Before You Start a Business, Do an Internship

I'm a business major, and my ultimate goal is to own and operate a paper and stationery products business. I've researched the four largest companies in the sector. Should I intern at one of them? If so, how do I arrange it? —P.R., Chicago

It's a terrific idea for aspiring entrepreneurs to work in the industry they're targeting, whether they are college business majors or 50-year-old refugees from corporate careers.

"You will learn about the industry supply chain, the key industry financial metrics, why customers buy certain products, and the competition's products," says Edward D. Hess, professor of business administration at the University of Virginia's Darden School of Business. "You will learn about the plumbing of a business: The infrastructure of quality, financial, HR, and customer management processes, controls, and information systems. All of this will make your transition to entrepreneurship easier. Work hard and learn everything you can," he says.

But do you try for a spot with one of the industry's largest corporate players, or could you learn more working with a smaller firm? You're probably more likely to pick up valuable industry information in a small or midsize company, because you'll be physically closer to the decision-makers and have more chance to interact with them regularly.

Ideally, of course, it would be great if you could spend several months as an insider at each end of the size spectrum. If you have time before you graduate, you might try that, suggests Therese Prentice, a certified small-business and marketing coach in New York. "Real world experience can shorten your learning curve when starting your own small business," she adds.

If you can't do two internships, you might try interning with a larger company and getting a part-time job at a smaller firm, or vice versa. But in this job market, finding a position will be tricky—so don't narrow your search too much, says Hajj E. Flemings, a brand strategist based in Detroit. "Broaden your scope to include small and large companies, both of which have pros and cons. The goal ultimately is to get meaningful experience and to make connections with key decision makers that you can leverage in the future," he says. "I would also consider industries that are closely aligned. Learning how to manage a business can still be accomplished working with different products in a different industry."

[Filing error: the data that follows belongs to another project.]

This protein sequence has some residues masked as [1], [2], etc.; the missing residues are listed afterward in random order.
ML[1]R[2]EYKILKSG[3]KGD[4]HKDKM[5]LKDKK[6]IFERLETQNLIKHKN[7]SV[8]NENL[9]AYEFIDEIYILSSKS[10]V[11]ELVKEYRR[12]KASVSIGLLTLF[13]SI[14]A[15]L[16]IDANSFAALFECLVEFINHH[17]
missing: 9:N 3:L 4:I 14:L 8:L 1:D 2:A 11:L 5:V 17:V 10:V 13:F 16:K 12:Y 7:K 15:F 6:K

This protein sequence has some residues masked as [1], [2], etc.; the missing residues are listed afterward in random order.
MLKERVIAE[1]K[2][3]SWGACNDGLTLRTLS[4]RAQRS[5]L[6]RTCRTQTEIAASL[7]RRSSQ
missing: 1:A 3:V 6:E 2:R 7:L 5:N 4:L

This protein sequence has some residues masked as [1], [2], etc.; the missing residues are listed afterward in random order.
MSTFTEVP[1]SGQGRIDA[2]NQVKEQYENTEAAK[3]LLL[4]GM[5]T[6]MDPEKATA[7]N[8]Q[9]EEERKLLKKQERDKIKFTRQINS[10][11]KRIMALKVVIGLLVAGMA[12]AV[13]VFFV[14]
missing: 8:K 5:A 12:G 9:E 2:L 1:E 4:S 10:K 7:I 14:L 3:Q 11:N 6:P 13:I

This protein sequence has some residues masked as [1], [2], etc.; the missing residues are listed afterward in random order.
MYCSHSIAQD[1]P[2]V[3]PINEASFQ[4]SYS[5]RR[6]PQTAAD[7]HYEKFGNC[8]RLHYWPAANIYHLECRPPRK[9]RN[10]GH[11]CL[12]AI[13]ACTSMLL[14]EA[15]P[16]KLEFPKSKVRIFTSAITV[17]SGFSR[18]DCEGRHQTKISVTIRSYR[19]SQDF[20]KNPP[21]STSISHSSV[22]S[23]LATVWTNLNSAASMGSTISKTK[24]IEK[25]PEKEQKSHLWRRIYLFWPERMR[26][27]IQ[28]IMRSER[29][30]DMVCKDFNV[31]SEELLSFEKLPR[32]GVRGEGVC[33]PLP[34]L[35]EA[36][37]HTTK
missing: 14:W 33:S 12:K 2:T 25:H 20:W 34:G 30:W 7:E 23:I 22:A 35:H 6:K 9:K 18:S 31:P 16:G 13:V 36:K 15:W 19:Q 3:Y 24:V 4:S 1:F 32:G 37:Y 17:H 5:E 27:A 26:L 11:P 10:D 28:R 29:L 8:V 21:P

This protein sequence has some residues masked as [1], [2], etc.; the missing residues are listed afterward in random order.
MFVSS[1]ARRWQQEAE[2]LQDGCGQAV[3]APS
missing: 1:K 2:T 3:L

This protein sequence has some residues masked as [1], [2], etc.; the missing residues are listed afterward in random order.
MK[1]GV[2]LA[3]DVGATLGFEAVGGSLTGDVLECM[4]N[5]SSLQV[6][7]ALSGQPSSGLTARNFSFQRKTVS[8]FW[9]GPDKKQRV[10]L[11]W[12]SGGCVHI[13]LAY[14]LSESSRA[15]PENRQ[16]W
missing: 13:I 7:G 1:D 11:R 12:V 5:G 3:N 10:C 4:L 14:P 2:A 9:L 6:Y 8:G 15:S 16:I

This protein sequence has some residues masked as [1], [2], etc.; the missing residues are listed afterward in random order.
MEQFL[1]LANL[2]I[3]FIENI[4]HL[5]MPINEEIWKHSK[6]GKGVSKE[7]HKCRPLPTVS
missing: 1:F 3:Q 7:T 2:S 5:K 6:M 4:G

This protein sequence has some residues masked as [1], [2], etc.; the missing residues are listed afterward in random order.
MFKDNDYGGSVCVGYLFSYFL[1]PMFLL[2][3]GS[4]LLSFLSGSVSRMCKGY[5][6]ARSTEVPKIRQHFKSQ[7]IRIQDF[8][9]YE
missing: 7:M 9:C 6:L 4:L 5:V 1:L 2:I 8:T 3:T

Contact the chief executives and senior managers of the companies you select and let them know about your background and aspirations. Include recommendations from your professors or previous supervisors and attach a one-page rÉsumÉ. "Wait three days, and then call and speak to their administrative assistants and ask if you can schedule a five-minute phone call. Tell them clearly, concisely, and compellingly why you want to work for them. Make it easy for them to hire you by working for as little as you can afford," Hess says.

Other ways to meet executives in your chosen industry include: Attending trade shows for that industry, joining industry trade associations (they often have student memberships, Prentice says), and connecting through business networking groups online.

Do some research to identify what types of issues your targeted companies want to solve and demonstrate that you're familiar with their challenges and able to assist. "The philosophy of these times is service. Strive to be a 'go-giver' by articulating what you can give, instead of what you can get," says Zayd Abdul-Karim, a business coach and motivational speaker based in Washington, D.C.

You may benefit from the fact that companies that have downsized need extra help right now. If you can demonstrate that you're a quick study who will indeed be a help to the company's efforts—and not a hindrance—your chances for success will increase.

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